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1.
Am Fam Physician ; 100(1): 32-38, 2019 Jul 01.
Artículo en Inglés | MEDLINE | ID: mdl-31259501

RESUMEN

Polypharmacy, defined as regular use of at least five medications, is common in older adults and younger at-risk populations and increases the risk of adverse medical outcomes. There are several risk factors that can lead to polypharmacy. Patient-related factors include having multiple medical conditions managed by multiple subspecialist physicians, having chronic mental health conditions, and residing in a long-term care facility. Systems-level factors include poorly updated medical records, automated refill services, and prescribing to meet disease-specific quality metrics. Tools that help identify potentially inappropriate medication use include the Beers, STOPP (screening tool of older people's prescriptions), and START (screening tool to alert to right treatment) criteria, and the Medication Appropriateness Index. No one tool or strategy has been shown to be superior in improving patient-related outcomes and decreasing polypharmacy risks. Monitoring patients' active medication lists and deprescribing any unnecessary medications are recommended to reduce pill burden, the risks of adverse drug events, and financial hardship. Physicians should view deprescribing as a therapeutic intervention similar to initiating clinically appropriate therapy. When deprescribing, physicians should consider patient/ caregiver perspectives on goals of therapy, including views on medications and chronic conditions and preferences and priorities regarding prescribing to slow disease progression, prevent health decline, and address symptoms. Point-of-care tools can aid physicians in deprescribing and help patients understand the need to decrease medication burden to reduce the risks of polypharmacy.

2.
Gerontologist ; 58(2): e15-e24, 2018 03 19.
Artículo en Inglés | MEDLINE | ID: mdl-28499032

RESUMEN

Purpose of Study: To develop a structured observational tool, the Resident-centered Assessment of Interactions with Staff and Engagement tool (RAISE), to measure 2 critical, multi-faceted, organizational-level aspects of person-centered care (PCC) in nursing homes: (a) resident engagement and (b) the quality and frequency of staff-resident interactions. Design and Methods: In this multi-method psychometric development study, we conducted (a) 120 hr of ethnographic observations in one nursing home and (b) a targeted literature review to enable construct development. Two constructs for which no current structured observation measures existed emerged from this phase: nursing home resident-staff engagement and interaction. We developed the preliminary RAISE to measure these constructs and used the tool in 8 nursing homes at an average of 16 times. We conducted 8 iterative psychometric testing and refinement cycles with multi-disciplinary research team members. Each cycle consisted of observations using the draft tool, results review, and tool modification. Results: The final RAISE included a set of coding rules and procedures enabling simultaneously efficient, non-reactive, and representative quantitative measurement of the interaction and engagement components of nursing home life for staff and residents. It comprised 8 observational variables, each represented by extensive numeric codes. Raters achieved adequate to high reliability with all variables. There is preliminary evidence of face and construct validity via expert panel review. Implications: The RAISE represents a valuable step forward in the measurement of PCC, providing objective, reliable data based on systematic observation.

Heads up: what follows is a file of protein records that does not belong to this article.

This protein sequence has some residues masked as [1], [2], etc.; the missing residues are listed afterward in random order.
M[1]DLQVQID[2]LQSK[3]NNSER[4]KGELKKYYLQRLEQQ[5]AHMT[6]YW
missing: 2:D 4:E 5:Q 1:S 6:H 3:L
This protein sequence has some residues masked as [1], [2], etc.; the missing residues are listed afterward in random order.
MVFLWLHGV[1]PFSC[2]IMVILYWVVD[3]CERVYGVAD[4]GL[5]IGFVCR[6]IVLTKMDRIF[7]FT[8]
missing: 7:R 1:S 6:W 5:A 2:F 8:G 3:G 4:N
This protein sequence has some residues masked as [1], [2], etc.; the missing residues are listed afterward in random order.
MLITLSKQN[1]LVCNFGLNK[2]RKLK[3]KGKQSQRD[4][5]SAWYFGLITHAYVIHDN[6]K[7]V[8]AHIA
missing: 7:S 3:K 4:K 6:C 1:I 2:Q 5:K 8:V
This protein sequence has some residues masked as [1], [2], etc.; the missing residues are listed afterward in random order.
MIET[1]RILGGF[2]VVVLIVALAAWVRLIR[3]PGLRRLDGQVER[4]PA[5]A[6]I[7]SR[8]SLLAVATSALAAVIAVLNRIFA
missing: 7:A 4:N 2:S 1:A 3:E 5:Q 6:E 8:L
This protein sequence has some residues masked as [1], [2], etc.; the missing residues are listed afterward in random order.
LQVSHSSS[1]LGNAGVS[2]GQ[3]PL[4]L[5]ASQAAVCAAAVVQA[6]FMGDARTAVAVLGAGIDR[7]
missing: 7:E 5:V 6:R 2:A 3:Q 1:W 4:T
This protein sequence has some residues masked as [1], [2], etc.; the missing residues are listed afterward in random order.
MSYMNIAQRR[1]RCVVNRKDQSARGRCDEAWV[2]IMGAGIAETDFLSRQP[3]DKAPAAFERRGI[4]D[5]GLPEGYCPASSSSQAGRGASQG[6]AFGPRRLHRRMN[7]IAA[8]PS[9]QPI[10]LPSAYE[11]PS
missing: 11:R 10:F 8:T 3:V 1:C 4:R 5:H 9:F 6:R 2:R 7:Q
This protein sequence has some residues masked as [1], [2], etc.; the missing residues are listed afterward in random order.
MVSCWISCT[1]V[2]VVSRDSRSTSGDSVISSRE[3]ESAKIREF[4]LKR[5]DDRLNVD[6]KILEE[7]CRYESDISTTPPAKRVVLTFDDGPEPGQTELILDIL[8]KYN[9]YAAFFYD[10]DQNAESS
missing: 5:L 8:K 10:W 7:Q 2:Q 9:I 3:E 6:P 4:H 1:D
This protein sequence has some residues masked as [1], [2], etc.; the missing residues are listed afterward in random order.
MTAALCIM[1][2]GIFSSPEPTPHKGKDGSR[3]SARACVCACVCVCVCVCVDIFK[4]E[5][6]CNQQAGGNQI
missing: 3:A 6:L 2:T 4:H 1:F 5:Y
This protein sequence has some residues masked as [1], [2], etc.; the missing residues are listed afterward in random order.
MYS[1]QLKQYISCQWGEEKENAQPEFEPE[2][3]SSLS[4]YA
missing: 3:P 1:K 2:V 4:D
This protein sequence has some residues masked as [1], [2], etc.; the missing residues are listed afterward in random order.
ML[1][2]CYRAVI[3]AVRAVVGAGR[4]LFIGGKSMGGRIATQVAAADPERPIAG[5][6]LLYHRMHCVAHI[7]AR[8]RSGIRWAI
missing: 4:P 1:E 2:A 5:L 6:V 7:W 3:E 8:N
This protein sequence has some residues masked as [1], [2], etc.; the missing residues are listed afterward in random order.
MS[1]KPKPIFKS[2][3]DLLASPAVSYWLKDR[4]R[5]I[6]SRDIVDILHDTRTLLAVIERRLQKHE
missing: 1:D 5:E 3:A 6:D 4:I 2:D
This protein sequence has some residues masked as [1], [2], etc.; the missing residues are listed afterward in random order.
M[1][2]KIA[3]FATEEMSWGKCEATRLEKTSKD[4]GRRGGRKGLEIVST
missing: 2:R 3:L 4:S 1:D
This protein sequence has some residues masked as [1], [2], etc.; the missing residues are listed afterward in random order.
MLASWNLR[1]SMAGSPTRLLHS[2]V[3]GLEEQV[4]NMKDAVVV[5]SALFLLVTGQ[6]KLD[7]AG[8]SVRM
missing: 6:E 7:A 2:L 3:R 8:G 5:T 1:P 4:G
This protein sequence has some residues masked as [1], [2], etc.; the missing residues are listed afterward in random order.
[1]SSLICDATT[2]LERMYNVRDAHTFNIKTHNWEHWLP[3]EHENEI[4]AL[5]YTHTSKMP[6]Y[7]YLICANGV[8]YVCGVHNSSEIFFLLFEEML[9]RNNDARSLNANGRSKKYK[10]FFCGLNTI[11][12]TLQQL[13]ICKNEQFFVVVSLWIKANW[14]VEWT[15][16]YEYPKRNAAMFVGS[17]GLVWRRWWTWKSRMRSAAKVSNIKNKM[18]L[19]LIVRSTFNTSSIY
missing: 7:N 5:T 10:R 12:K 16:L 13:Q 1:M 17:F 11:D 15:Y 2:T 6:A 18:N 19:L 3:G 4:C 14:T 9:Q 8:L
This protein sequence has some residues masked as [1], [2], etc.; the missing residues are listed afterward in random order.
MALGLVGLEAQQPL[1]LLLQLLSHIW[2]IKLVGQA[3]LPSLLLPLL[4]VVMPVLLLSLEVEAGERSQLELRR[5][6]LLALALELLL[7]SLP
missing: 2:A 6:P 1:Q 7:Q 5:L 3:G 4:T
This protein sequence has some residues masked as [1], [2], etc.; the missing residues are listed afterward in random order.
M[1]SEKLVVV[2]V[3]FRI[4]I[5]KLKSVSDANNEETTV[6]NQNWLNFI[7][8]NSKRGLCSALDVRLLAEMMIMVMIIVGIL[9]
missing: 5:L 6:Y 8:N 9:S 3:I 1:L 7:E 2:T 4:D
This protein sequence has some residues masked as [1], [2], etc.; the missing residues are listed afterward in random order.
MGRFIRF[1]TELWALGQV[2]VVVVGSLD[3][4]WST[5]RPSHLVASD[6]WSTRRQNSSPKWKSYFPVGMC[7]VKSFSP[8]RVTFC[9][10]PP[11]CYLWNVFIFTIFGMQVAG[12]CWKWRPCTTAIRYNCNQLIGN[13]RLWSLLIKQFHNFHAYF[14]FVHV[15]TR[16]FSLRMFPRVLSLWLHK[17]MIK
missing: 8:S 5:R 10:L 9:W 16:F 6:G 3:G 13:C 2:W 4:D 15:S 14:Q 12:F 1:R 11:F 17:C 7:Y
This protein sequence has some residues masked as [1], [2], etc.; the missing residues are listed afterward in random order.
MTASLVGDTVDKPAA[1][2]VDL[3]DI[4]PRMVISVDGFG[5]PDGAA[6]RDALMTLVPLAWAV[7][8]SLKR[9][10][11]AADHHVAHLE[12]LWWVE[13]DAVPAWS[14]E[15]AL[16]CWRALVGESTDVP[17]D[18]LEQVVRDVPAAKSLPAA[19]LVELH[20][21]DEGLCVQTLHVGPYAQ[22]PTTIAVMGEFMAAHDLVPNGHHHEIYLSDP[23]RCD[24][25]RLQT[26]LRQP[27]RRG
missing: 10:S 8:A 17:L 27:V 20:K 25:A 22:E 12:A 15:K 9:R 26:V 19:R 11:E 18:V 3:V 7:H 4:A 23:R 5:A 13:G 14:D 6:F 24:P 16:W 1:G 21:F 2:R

Asunto(s)
Envejecimiento/psicología , Actitud del Personal de Salud , Técnicas de Observación Conductual/métodos , Hogares para Ancianos , Casas de Salud , Participación del Paciente , Calidad de Vida , Anciano , Anciano de 80 o más Años , Femenino , Evaluación Geriátrica/métodos , Humanos , Masculino , Participación del Paciente/métodos , Participación del Paciente/psicología , Relaciones Profesional-Paciente , Psicometría/métodos , Reproducibilidad de los Resultados
3.
J Soc Work End Life Palliat Care ; 11(3-4): 346-66, 2015.
Artículo en Inglés | MEDLINE | ID: mdl-26654065

RESUMEN

Informal caregivers for older adults often act as medical 'proxies' based on their assumed knowledge of the care recipient's illness-related symptoms. Differences between symptom descriptions given by care recipients and caregivers, however, raise questions about the validity of proxy reports. Community-dwelling caregivers and their care recipients with chronic, multi-morbid conditions revealed similar numbers of symptoms reported as well as average symptom distress. Dyads with care recipients who scored higher on negative affect were more likely to have significantly lower. Results suggested the possibility of identifying and intervening with dyads who may be 'at-risk' for divergent symptom reporting. This awareness may increase the ability to engage in informed and shared medical decision making throughout the illness trajectory.


Asunto(s)
Cuidadores/psicología , Enfermedad Crónica/psicología , Toma de Decisiones , Estado de Salud , Autoinforme/normas , Anciano , Anciano de 80 o más Años , Cognición , Comunicación , Comorbilidad , Depresión/psicología , Femenino , Humanos , Masculino , Servicio Social/métodos , Factores Socioeconómicos , Estrés Psicológico/psicología
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